Psoriasis RSOM imaging.

In a recent clinical study, vascular patterns in the epidermis and dermis of psoriasis patients were assessed using an RSOM imaging system for explorative clinical use. In RSOM images several features were quantified and showed a good correlation with histology and the clinical reference score. These results suggest that analyzing changes in the microvasculature using RSOM could in the future improve the assessment of a variety of skin conditions.

Psoriasis is a chronic inflammatory skin disease affecting 2-4 percent of the world population. Psoriatic skin shows increased vascularization and an increase of tortuous capillaries in the upper dermis [1]. Clinical presentation of psoriasis is variable, and diagnosis relies on clinical assessment only. RSOM can visualize microvasculature with a resolution of 10-20 µm resolution, at several millimeters depth [2], without the need for contrast agents, providing depth information and also quantitative metrics that could potentially supplement clinical assessments related to diagnosis and therapy monitoring.

RSOM imaging of psoriatic and adjacent healthy skin

(a/b) RSOM cross-sectional images: High frequency content (small structures, green) are overlaid on low frequency content (large structures, red). The epidermal structure (EP) and the dermis (DR) are seen. In the psoriatic skin in (a), acanthosis, i.e. the thickening of the epidermis, elongated capillary loops (blue arrow) and the dilated and dense vascular structure of the dermis (DR) are seen. Scale bars, 200 μm.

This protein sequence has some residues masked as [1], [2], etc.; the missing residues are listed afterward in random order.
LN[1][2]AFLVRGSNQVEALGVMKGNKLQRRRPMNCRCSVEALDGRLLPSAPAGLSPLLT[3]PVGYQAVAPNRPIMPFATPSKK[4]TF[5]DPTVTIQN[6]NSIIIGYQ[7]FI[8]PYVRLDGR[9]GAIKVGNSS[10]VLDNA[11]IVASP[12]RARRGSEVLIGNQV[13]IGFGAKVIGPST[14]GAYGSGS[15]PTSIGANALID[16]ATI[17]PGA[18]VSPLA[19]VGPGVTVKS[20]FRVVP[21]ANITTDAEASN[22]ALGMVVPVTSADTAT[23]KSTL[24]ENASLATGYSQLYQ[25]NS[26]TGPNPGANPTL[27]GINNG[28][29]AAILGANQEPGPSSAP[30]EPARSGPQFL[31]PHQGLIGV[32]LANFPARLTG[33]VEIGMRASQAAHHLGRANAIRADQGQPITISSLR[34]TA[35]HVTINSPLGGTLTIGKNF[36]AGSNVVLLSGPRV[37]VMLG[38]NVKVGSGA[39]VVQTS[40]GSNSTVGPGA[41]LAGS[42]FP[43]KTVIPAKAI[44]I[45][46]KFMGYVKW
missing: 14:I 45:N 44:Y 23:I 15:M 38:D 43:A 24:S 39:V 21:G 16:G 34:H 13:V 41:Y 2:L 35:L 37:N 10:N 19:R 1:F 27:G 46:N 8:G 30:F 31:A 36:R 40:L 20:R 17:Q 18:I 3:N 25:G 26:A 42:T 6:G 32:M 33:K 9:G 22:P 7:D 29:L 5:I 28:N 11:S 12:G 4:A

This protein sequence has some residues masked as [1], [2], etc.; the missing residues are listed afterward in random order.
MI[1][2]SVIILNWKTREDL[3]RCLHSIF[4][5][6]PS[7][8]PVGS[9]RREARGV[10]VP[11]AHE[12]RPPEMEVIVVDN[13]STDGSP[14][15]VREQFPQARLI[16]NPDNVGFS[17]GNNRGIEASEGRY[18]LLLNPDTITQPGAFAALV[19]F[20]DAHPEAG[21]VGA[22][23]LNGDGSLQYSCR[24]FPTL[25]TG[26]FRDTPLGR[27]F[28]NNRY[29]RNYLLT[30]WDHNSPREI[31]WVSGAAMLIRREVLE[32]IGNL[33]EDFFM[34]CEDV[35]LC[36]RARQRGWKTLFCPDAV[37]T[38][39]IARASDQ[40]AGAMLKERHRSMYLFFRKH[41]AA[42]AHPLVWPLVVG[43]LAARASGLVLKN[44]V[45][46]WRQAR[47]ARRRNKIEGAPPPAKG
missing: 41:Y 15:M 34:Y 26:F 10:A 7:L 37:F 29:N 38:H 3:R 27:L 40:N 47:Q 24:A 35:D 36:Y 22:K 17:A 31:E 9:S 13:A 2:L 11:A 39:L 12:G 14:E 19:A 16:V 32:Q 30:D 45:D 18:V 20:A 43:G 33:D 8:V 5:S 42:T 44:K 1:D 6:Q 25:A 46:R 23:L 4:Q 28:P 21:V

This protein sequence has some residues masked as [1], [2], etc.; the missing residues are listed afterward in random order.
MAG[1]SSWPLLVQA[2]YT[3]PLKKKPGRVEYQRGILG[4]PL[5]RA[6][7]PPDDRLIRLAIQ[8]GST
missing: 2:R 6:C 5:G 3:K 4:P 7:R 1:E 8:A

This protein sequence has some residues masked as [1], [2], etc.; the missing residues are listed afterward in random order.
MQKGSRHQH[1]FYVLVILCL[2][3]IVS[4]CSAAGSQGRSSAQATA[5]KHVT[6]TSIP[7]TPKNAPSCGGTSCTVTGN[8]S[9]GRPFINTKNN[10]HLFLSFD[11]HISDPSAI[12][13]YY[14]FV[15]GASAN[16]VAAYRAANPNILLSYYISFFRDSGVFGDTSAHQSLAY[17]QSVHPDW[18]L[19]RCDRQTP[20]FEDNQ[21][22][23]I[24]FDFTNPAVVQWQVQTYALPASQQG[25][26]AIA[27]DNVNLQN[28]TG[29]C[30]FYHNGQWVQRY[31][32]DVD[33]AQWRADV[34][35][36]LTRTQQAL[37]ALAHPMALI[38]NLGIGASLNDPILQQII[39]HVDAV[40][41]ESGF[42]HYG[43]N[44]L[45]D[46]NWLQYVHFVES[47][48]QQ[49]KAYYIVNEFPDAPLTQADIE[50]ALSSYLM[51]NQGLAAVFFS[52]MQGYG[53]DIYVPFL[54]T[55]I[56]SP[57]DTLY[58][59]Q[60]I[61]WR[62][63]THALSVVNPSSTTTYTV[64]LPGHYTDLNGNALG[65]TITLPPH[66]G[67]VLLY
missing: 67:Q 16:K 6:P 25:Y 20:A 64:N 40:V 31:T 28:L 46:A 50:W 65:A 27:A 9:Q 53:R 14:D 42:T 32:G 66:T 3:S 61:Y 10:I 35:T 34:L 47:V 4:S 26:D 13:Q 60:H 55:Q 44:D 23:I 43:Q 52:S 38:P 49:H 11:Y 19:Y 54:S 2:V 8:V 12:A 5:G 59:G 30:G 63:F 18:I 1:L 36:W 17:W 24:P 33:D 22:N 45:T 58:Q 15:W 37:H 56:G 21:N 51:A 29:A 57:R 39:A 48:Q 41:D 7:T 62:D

In a recent study [3], an RSOM imaging system was used to compare affected skin of psoriasis patients with healthy skin. Visually, psoriatic skin shows epidermal thickening, larger vascular structures in deeper regions and elongated and dilated capillary loops climbing almost to the skin surface. Quantification of epidermal thickness and diameters of deep vascular structures in RSOM images correlated well with histology.

Several quantitative RSOM metrics showed statistically significant differences between healthy and affected skin areas, including blood volume per skin surface (vascularity), a fractal number assessing structure and epidermal thickness. An optoacoustic score (OPIND) based on vascularity and epidermal thickness was defined using a test data set and applied to a validation data set, showing a good correlation to the clinical gold standard, the PASI score.

Future studies will show if RSOM metrics that are quantitative and include information over several millimeters of depths are superior to clinical scoring in terms of staging, assessment of therapy response or can provide more insight into disease progression for research purposes.

(a) Measurements of the total blood volume (TBV), fractal number as a metric of branching and vascular complexity, and epidermal thickness for psoriatic and adjacent healthy skin. For each of the metrics, there were statistically significant differences between healthy and the psoriatic skin. Error bars, s.d. (b) OPIND (optoacoustic index) versus PASI (clinical index) for the validation dataset and the test dataset.

In conclusion, a recent study has shown that RSOM has the potential to be a valuable tool for quantification of microvasculature changes associated with psoriasis or other skin diseases, providing high-resolution, intrinsic, vascular contrast at several millimeters depth. In the future, RSOM might enable more objective, and potentially better or earlier detection of a broad range of skin conditions, thereby reducing the need for biopsies.

  • Aguirre J et al.,
    Precision assessment of label-free psoriasis biomarkers with ultra-broadband optoacoustic mesoscopy,
    Nat. Biomed. Eng. 1, 0068 (2017). DOI:10.1038/s41551-017-0068.
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